My Ukraine

In Short

I have to keep explaining to lots of people these days that I never thought of myself as a “Ukrainian Jew.” Jews in the Soviet Union were not Ukrainian or Russian or Georgian or Kazakh. We were just Jews.

When I was becoming a U.S. citizen, I was asked to put down my “Place of Birth” – to be recorded on my naturalization certificate and, consequently, on my passport. I was born and raised in the city of Odessa in the Soviet Union, the USSR (not the former Soviet Union, just the Soviet Union). The USSR was still very much a world power in 1988, despite [Andrei] Amalrik’s prediction in a famous book at the time (with an obvious homage to George Orwell), “will the Soviet Union Survive Until 1984?” 

Nevertheless, I put down “Ukraine” as my place of birth. Ukraine, along with Belarus, did have its own seat and membership in the General Assembly of the United Nations while still being one of the Soviet Union’s 15 constituent republics. But my putting “Ukraine” down in my American citizenship document was a gesture of defiance of the legitimacy of the Soviet Union and of hope for the place I will always feel intimately connected to. I never quite thought of myself as a prophet but it turned out to be a pretty accurate prediction. At least until now.

I have to keep explaining to lots of people these days that I never thought of myself as a “Ukrainian Jew.” Jews in the Soviet Union were not Ukrainian or Russian or Georgian or Kazakh. We were just Jews. That was not a religious identification but an ethnic one. It was termed a “nationality” – equivalent to “Russian,” “Ukrainian,” “Belorussian,” “Estonian,” “Tatar,” etc. It was the infamous “fifth line” in our Soviet passports and it was entered in all sorts of documents starting with elementary school rosters. But, once I came to the U.S., I was being referred to as a “Soviet Jew” or a “Russian Jew” or just as a “Russian.” We, Jewish refugees from the USSR, used to joke among ourselves that we were Jewish all our lives and became Russian when we got to America. We gave up our Soviet citizenship when emigrating (and paid through the nose for the privilege), but when I recently took part in the Kyiv Forum that celebrated 30 years of the establishment of Israel/Ukraine Diplomatic relations I mentioned that I would love to have Ukrainian citizenship in addition to my American one.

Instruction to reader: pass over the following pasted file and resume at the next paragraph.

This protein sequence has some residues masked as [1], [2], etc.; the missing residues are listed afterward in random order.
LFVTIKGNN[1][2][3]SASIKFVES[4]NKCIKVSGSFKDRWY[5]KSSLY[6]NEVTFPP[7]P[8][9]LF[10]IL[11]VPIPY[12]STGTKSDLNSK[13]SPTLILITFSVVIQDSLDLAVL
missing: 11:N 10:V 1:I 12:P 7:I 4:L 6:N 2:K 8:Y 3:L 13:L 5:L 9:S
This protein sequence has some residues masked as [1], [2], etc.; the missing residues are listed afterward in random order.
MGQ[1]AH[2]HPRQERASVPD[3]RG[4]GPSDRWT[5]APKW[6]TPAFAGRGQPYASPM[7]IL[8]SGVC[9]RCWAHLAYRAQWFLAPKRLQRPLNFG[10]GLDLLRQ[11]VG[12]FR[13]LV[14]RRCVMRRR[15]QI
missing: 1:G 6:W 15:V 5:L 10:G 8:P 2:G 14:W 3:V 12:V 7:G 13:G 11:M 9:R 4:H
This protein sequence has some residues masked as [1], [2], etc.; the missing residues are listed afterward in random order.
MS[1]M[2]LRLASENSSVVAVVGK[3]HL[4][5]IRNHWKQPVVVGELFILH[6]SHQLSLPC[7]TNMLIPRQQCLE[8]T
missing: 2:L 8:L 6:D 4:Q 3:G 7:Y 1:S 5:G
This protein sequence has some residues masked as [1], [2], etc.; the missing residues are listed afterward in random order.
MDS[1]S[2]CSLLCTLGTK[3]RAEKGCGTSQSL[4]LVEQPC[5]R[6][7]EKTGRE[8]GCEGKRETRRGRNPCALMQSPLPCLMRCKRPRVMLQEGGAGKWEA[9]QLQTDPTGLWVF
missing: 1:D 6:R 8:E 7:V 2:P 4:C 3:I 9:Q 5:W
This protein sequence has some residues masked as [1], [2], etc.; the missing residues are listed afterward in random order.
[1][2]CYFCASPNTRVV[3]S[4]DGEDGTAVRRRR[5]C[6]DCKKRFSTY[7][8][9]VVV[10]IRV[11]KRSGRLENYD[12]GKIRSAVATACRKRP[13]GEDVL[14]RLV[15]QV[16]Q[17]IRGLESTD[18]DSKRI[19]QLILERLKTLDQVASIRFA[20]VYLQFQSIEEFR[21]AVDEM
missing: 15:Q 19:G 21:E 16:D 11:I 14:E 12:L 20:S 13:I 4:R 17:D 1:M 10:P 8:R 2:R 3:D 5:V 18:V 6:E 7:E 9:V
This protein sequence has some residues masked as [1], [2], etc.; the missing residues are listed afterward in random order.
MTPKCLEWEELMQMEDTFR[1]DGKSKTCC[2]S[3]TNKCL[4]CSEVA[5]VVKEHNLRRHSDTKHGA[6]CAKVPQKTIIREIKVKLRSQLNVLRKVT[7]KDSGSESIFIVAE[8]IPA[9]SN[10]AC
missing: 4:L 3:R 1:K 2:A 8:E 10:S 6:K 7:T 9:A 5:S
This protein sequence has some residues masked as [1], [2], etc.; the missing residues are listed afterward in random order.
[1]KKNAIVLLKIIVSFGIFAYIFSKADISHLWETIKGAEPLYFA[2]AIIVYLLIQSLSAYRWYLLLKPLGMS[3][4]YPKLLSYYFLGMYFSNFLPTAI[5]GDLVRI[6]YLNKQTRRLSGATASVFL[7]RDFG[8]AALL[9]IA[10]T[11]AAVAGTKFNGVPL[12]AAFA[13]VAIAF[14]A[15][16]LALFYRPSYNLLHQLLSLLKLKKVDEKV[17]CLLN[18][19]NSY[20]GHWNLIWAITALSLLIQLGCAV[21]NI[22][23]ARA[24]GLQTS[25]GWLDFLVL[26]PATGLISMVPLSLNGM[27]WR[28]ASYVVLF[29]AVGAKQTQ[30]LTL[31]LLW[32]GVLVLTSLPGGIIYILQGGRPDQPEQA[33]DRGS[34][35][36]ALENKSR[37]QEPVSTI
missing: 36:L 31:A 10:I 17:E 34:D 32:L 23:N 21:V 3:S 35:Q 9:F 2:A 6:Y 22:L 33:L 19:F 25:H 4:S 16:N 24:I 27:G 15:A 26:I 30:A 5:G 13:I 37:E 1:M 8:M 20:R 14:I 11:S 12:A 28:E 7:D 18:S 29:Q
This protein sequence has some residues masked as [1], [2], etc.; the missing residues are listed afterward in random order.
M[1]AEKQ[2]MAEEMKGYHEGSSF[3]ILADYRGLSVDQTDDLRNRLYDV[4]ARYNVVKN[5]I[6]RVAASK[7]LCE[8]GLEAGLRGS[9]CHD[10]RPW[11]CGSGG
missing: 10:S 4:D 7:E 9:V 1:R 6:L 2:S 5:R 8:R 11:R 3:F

My family traces its roots to the town of Tomashpol in the Vinnitsa Oblast where my father’s family rabbinic tree was cut down with the murder of the entire family except for him in 1941, and to Germany where my mother’s family came from when the Russian Empire launched an experiment by creating the city of Odessa as a porto franco and welcomed all nationalities and religions to help build it, including Jews. My mother’s ancestors were physicians, engineers and teamsters – the very ones described in Isaac Babel’s “Odessa Stories.”

I have been back to Odessa and Kyiv a number of times in the past three decades since the break-up of the Soviet Union so lamented by Vladimir Putin. It seemed to me that it was a pretty good thing and that Ukraine was moving in the direction of democracy, freedoms and tolerance. In fact, Ukraine was grappling with its history of antisemitism and just passed a law criminalizing antisemitic actions as defined by the International Holocaust Remembrance Association’s (IHRA) working definition of antisemitism, joining 36 other countries that have done so already.

And now… my beloved Odessa, the beautiful Kyiv, the industrial Kharkiv are being bombed because a former KGB agent wants to turn back time not just to the Soviet era, but to the Russian Imperial ambitions which outlawed Ukrainian language and literature in the 19th century, which forbade Jews to live anywhere but the “pale of settlement,” which organized pogroms and perpetrated blood libel, which bombed and massacred the Georgians and the Armenians, and occupied the Baltics and Poland. This former KGB agent claims to be “de-nazifying” Ukraine – as he seeks to depose Ukraine’s fairly elected (by a large majority) Jewish president.  

And the world seems powerless. Just like it was when Nazi Germany and Imperial Japan were making their first moves in the 1930s. And China is licking its lips looking at Taiwan. And look at who endorses Putin: Syria, Venezuela, Cuba. I guess the end of the Cold War and the fall of the Berlin Wall was not “the end of history” after all. I do hope that the democratic countries will take this seriously and understand how the polarization and partisan infighting serves the purposes of the authoritarian evil players like Putin and Xi. And that we won’t fulfill Lenin’s prophecy that we will sell them the very rope that they will hang us on…

Evil must be confronted and fought. You cannot “negotiate” with those who will do anything to get and maintain power. You can only stop and defeat them. I hope we have the courage and the wherewithal to do what’s right – for Ukraine’s sake and our own.

Misha Galperin, Ph. D., is president & CEO of the Weitzman National Museum of American Jewish History.